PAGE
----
• This is how the Catechism states it:
    • CCC 1260: “Since Christ died for all, and since all men are in fact called to one and the same destiny, which is divine, we must hold that the Holy Spirit offers to all the possibility of being made partakers, in a way known to God, of the Paschal mystery” (GS 22 § 5. Cf. LG 16; AG 7). Every man who is ignorant of the Gospel of Christ and of his Church, but seeks the truth and does the will of God in accordance with his understanding of it, can be saved.”
    • But this salvation is not “automatic.” One must seek the truth and do the will of God according to his “understanding.”

Practical Application: Evangelization, Apostolate, or Witnesses for Christ

  • Christ’s admonition to the Apostles to evangelize applies to each one of us, too: “And Jesus came and said to them, ‘All authority in heaven and on earth has been given to me. Go therefore and make disciples of all nations, baptizing them in the name of the Father and of the Son and of the Holy Spirit, teaching them to observe all that I have commanded you; and lo, I am with you always, to the close of the age.” (Mt. 28:19-20)
  • Apostolate is our participation in bringing the Gospel to others. The New Evangelization is the call to reintroduce the Faith in cultures in which it previously existed. In other words, in our own culture.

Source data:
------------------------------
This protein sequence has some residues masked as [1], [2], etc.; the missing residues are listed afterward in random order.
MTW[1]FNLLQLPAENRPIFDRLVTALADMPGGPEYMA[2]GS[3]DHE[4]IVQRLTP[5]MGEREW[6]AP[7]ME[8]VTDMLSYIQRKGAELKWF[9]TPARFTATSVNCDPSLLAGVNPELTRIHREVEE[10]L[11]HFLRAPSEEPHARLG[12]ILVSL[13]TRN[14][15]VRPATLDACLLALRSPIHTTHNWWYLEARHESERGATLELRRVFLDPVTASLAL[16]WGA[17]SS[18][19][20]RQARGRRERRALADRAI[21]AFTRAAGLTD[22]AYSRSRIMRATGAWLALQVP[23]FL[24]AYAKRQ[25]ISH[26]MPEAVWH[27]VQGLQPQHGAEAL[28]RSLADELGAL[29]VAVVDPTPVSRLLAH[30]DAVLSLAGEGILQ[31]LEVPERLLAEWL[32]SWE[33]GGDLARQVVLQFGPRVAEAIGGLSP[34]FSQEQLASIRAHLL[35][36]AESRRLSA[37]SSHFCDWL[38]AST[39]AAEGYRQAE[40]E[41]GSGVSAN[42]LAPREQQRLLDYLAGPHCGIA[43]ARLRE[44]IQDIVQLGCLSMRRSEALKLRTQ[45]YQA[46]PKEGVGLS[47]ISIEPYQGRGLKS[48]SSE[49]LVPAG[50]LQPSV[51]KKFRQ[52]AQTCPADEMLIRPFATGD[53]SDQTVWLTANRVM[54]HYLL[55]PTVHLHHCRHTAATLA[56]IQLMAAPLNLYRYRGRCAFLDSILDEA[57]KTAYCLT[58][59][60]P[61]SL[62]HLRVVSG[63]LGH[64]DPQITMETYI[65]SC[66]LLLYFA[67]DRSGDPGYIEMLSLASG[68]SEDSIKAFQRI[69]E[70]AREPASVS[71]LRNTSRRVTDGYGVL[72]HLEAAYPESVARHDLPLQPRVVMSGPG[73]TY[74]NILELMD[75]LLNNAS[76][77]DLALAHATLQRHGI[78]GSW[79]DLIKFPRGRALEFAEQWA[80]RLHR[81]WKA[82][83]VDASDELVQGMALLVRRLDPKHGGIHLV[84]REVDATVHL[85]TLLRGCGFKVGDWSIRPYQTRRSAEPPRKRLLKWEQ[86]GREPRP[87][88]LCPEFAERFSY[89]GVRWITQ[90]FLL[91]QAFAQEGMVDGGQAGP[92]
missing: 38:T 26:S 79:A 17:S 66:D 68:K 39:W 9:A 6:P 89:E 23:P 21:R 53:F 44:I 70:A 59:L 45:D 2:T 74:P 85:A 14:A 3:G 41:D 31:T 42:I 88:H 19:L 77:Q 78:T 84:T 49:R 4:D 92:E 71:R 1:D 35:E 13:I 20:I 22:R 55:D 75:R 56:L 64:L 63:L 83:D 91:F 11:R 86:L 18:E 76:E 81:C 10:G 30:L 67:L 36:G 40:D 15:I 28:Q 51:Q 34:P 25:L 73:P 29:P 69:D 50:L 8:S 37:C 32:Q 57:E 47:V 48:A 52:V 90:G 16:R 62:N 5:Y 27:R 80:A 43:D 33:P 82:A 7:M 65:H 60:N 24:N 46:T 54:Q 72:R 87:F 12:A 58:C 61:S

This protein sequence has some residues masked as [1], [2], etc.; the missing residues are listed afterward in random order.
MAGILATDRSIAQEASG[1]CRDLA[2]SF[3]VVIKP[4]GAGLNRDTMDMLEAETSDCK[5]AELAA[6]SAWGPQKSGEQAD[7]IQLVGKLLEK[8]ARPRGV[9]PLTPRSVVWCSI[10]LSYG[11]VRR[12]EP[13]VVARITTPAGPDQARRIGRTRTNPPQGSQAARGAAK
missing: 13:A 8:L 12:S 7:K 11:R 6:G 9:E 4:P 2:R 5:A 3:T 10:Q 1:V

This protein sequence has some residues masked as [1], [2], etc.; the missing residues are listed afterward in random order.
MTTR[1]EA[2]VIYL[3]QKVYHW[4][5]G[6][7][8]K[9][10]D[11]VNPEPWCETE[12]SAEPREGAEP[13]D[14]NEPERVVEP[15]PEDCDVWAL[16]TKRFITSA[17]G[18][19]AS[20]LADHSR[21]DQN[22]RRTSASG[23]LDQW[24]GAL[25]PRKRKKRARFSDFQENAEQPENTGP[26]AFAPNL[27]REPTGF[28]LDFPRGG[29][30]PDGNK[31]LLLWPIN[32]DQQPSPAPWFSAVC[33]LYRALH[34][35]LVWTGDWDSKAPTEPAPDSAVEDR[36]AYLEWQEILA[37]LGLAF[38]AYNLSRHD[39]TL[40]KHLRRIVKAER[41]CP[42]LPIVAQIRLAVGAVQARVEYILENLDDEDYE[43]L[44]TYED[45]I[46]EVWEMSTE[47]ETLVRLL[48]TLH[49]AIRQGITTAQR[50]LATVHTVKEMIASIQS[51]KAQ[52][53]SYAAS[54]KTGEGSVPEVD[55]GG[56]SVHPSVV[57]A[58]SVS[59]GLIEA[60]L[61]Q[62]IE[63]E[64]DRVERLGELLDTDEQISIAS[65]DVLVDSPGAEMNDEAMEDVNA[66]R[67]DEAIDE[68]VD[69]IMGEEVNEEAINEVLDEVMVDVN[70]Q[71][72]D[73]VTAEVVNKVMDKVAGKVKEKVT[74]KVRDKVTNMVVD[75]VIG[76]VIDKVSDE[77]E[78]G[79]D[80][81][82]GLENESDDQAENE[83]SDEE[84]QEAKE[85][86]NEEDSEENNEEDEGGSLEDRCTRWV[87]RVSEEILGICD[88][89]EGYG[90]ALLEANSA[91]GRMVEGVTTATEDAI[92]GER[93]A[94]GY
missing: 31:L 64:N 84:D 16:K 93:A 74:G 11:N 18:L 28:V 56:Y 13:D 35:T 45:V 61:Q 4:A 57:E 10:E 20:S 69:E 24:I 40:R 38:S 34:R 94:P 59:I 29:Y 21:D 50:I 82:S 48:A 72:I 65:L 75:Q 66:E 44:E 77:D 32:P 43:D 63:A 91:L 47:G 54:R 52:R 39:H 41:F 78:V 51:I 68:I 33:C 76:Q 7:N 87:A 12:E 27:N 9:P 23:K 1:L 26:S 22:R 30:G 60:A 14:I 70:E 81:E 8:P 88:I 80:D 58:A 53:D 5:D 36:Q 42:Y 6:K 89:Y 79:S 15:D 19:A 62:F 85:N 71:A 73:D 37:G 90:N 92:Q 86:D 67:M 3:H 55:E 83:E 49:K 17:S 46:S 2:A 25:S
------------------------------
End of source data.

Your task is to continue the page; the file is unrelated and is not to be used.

• Before a Christian can share the Faith, he or she must know and live it. In fact, unless one knows and lives the Faith, why would one even want to share it? The task is to show others how good Christ is and how desirable it is to be united to him.
  • To want to share the Faith and to be able to share it requires an interior life. This means having a life of prayer. A life of prayer is a regular encounter between you and God.
    • Prayer means talking to God.
    • Prayer means listening to what God has to say to you. God speaks through his Sacred Scriptures, the doctrines of the Faith, the moral law, the inspirations he sends you in prayer, and the circumstances of your life.
      • For example, if you just had a baby, isn’t God telling you all kinds of things by that very fact?
      • Apostolate is primarily done by example. As St. Francis said, “Preach the gospel at all times; if necessary, use words.” He meant that the witness of living the Faith comes first.
      • Then one should be prepared to explain or defend the Faith with words. Pope Bl. John Paul II encouraged even young people to do this work: “[H]ow are you to be recognized as true disciples of Christ? By the fact that you have ‘love for one another’ (Jn 13:35) after the example of his love: a love that is freely given, infinitely patient and denied to no one.” (1 Cor 13:4–7; Message of the Holy Father to the Youth of the World on the Occasion of the XII World Youth Day, 15 August 1996)
      • But apostolate takes initiative. Christ did not instruct his Apostles to wait for people to come to Jerusalem to lay their treasures at the Apostles’ feet. Instead, the Apostles were to go out into the world and lay their treasures before those without faith.
      • There are many “Magi” around us, people we might justly recognize as better than us, but who don’t yet know, or who have forgotten, or who have even rejected the Faith. This is our field of apostolate. And the person might be one’s spouse, child, parent or sibling, friend, or co-worker.